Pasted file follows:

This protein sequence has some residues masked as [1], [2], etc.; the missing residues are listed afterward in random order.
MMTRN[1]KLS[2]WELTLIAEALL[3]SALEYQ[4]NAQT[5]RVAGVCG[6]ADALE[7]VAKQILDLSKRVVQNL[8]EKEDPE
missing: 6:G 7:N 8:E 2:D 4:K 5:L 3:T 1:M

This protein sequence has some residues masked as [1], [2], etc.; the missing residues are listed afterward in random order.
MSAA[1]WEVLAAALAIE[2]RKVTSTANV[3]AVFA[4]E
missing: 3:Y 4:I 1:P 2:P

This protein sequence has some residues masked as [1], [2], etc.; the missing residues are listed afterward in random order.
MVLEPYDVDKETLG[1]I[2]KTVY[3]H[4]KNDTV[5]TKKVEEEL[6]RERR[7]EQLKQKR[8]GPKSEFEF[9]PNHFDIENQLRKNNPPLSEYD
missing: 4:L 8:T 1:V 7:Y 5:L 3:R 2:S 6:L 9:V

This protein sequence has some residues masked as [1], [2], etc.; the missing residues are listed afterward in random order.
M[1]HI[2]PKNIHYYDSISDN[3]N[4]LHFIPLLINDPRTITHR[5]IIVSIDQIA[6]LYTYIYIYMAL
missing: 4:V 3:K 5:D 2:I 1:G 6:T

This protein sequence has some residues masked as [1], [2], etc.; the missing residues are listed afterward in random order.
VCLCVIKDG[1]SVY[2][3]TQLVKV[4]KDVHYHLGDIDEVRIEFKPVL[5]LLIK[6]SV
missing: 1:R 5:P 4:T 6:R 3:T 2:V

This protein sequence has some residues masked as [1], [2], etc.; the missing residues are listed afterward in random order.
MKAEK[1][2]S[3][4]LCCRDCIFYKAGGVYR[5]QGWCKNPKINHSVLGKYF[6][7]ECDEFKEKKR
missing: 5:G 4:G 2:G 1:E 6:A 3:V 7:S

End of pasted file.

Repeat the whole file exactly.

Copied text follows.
This protein sequence has some residues masked as [1], [2], etc.; the missing residues are listed afterward in random order.
MMTRN[1]KLS[2]WELTLIAEALL[3]SALEYQ[4]NAQT[5]RVAGVCG[6]ADALE[7]VAKQILDLSKRVVQNL[8]EKEDPE
missing: 6:G 7:N 8:E 2:D 4:K 5:L 3:T 1:M

This protein sequence has some residues masked as [1], [2], etc.; the missing residues are listed afterward in random order.
MSAA[1]WEVLAAALAIE[2]RKVTSTANV[3]AVFA[4]E
missing: 3:Y 4:I 1:P 2:P

This protein sequence has some residues masked as [1], [2], etc.; the missing residues are listed afterward in random order.
MVLEPYDVDKETLG[1]I[2]KTVY[3]H[4]KNDTV[5]TKKVEEEL[6]RERR[7]EQLKQKR[8]GPKSEFEF[9]PNHFDIENQLRKNNPPLSEYD
missing: 4:L 8:T 1:V 7:Y 5:L 3:R 2:S 6:L 9:V

This protein sequence has some residues masked as [1], [2], etc.; the missing residues are listed afterward in random order.
M[1]HI[2]PKNIHYYDSISDN[3]N[4]LHFIPLLINDPRTITHR[5]IIVSIDQIA[6]LYTYIYIYMAL
missing: 4:V 3:K 5:D 2:I 1:G 6:T

This protein sequence has some residues masked as [1], [2], etc.; the missing residues are listed afterward in random order.
VCLCVIKDG[1]SVY[2][3]TQLVKV[4]KDVHYHLGDIDEVRIEFKPVL[5]LLIK[6]SV
missing: 1:R 5:P 4:T 6:R 3:T 2:V

This protein sequence has some residues masked as [1], [2], etc.; the missing residues are listed afterward in random order.
MKAEK[1][2]S[3][4]LCCRDCIFYKAGGVYR[5]QGWCKNPKINHSVLGKYF[6][7]ECDEFKEKKR
missing: 5:G 4:G 2:G 1:E 6:A 3:V 7:S